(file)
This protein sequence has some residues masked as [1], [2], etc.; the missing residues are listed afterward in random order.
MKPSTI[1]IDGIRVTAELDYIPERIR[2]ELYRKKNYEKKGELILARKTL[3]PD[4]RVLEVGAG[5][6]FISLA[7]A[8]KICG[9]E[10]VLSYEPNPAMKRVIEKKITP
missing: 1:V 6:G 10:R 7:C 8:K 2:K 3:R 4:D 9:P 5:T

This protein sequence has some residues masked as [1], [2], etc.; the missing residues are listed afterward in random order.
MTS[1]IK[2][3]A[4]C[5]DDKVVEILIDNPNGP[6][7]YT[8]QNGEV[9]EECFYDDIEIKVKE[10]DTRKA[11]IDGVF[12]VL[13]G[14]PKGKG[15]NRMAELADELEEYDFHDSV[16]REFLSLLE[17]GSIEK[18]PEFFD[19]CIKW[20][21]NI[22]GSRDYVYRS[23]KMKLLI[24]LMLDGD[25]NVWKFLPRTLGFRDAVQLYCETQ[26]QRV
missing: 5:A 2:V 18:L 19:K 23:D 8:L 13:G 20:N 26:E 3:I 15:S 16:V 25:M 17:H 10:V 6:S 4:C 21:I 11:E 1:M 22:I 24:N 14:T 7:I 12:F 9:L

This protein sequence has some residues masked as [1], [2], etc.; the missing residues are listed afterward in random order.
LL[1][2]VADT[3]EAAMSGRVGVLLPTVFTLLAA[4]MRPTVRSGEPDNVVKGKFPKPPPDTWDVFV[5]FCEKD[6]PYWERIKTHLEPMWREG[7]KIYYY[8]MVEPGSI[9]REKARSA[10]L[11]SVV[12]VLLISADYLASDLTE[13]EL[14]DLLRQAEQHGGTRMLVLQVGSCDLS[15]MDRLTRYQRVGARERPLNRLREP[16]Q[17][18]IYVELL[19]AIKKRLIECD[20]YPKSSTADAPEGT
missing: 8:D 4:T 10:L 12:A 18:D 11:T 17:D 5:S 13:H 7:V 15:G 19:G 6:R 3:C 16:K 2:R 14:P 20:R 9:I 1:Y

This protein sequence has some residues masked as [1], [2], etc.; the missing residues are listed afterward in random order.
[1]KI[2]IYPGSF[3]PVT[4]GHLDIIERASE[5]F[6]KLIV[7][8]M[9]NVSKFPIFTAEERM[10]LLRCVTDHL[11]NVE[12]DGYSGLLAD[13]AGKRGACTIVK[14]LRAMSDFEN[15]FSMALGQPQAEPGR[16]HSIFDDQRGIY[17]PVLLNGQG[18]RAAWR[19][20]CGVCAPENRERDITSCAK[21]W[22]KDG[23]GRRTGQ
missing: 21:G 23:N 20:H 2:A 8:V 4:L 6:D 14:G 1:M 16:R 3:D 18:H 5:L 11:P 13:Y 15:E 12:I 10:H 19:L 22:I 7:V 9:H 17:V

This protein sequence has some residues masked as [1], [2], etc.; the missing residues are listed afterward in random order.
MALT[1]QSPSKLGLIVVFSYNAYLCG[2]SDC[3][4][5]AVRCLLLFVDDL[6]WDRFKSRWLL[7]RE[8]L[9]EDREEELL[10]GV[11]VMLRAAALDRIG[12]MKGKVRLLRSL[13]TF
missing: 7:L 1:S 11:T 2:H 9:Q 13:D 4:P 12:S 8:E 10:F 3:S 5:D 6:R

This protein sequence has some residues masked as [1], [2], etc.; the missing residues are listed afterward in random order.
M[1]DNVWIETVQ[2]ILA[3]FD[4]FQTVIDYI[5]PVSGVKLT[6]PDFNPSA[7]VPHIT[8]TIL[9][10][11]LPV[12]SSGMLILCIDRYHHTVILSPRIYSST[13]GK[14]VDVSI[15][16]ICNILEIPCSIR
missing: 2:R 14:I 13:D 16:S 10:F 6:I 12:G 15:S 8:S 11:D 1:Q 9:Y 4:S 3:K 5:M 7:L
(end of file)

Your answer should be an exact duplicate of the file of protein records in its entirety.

This protein sequence has some residues masked as [1], [2], etc.; the missing residues are listed afterward in random order.
MKPSTI[1]IDGIRVTAELDYIPERIR[2]ELYRKKNYEKKGELILARKTL[3]PD[4]RVLEVGAG[5][6]FISLA[7]A[8]KICG[9]E[10]VLSYEPNPAMKRVIEKKITP
missing: 1:V 6:G 10:R 7:C 8:K 2:K 3:R 4:D 9:P 5:T

This protein sequence has some residues masked as [1], [2], etc.; the missing residues are listed afterward in random order.
MTS[1]IK[2][3]A[4]C[5]DDKVVEILIDNPNGP[6][7]YT[8]QNGEV[9]EECFYDDIEIKVKE[10]DTRKA[11]IDGVF[12]VL[13]G[14]PKGKG[15]NRMAELADELEEYDFHDSV[16]REFLSLLE[17]GSIEK[18]PEFFD[19]CIKW[20][21]NI[22]GSRDYVYRS[23]KMKLLI[24]LMLDGD[25]NVWKFLPRTLGFRDAVQLYCETQ[26]QRV
missing: 5:A 2:V 18:L 19:K 23:D 8:L 13:G 20:N 26:E 3:I 15:S 16:V 25:M 17:H 10:V 6:S 4:C 21:I 11:E 1:M 22:I 24:N 14:T 7:I 12:F 9:L

This protein sequence has some residues masked as [1], [2], etc.; the missing residues are listed afterward in random order.
LL[1][2]VADT[3]EAAMSGRVGVLLPTVFTLLAA[4]MRPTVRSGEPDNVVKGKFPKPPPDTWDVFV[5]FCEKD[6]PYWERIKTHLEPMWREG[7]KIYYY[8]MVEPGSI[9]REKARSA[10]L[11]SVV[12]VLLISADYLASDLTE[13]EL[14]DLLRQAEQHGGTRMLVLQVGSCDLS[15]MDRLTRYQRVGARERPLNRLREP[16]Q[17][18]IYVELL[19]AIKKRLIECD[20]YPKSSTADAPEGT
missing: 8:D 4:T 10:L 12:A 18:D 11:T 17:D 5:S 13:H 7:V 15:G 19:G 6:R 3:C 16:K 2:R 14:P 20:R 9:I 1:Y

This protein sequence has some residues masked as [1], [2], etc.; the missing residues are listed afterward in random order.
[1]KI[2]IYPGSF[3]PVT[4]GHLDIIERASE[5]F[6]KLIV[7][8]M[9]NVSKFPIFTAEERM[10]LLRCVTDHL[11]NVE[12]DGYSGLLAD[13]AGKRGACTIVK[14]LRAMSDFEN[15]FSMALGQPQAEPGR[16]HSIFDDQRGIY[17]PVLLNGQG[18]RAAWR[19][20]CGVCAPENRERDITSCAK[21]W[22]KDG[23]GRRTGQ
missing: 21:G 23:N 20:H 2:A 8:V 4:L 6:D 14:G 1:M 16:R 3:D 18:H 5:L 11:P 13:Y 15:E 12:I 10:H 19:L 22:I 7:V 9:H 17:V

This protein sequence has some residues masked as [1], [2], etc.; the missing residues are listed afterward in random order.
MALT[1]QSPSKLGLIVVFSYNAYLCG[2]SDC[3][4][5]AVRCLLLFVDDL[6]WDRFKSRWLL[7]RE[8]L[9]EDREEELL[10]GV[11]VMLRAAALDRIG[12]MKGKVRLLRSL[13]TF
missing: 7:L 1:S 11:T 2:H 9:Q 13:D 4:P 12:S 8:E 10:F 3:S 5:D 6:R

This protein sequence has some residues masked as [1], [2], etc.; the missing residues are listed afterward in random order.
M[1]DNVWIETVQ[2]ILA[3]FD[4]FQTVIDYI[5]PVSGVKLT[6]PDFNPSA[7]VPHIT[8]TIL[9][10][11]LPV[12]SSGMLILCIDRYHHTVILSPRIYSST[13]GK[14]VDVSI[15][16]ICNILEIPCSIR
missing: 2:R 14:I 13:D 16:S 10:F 6:I 12:G 15:S 8:S 11:D 1:Q 9:Y 4:S 3:K 5:M 7:L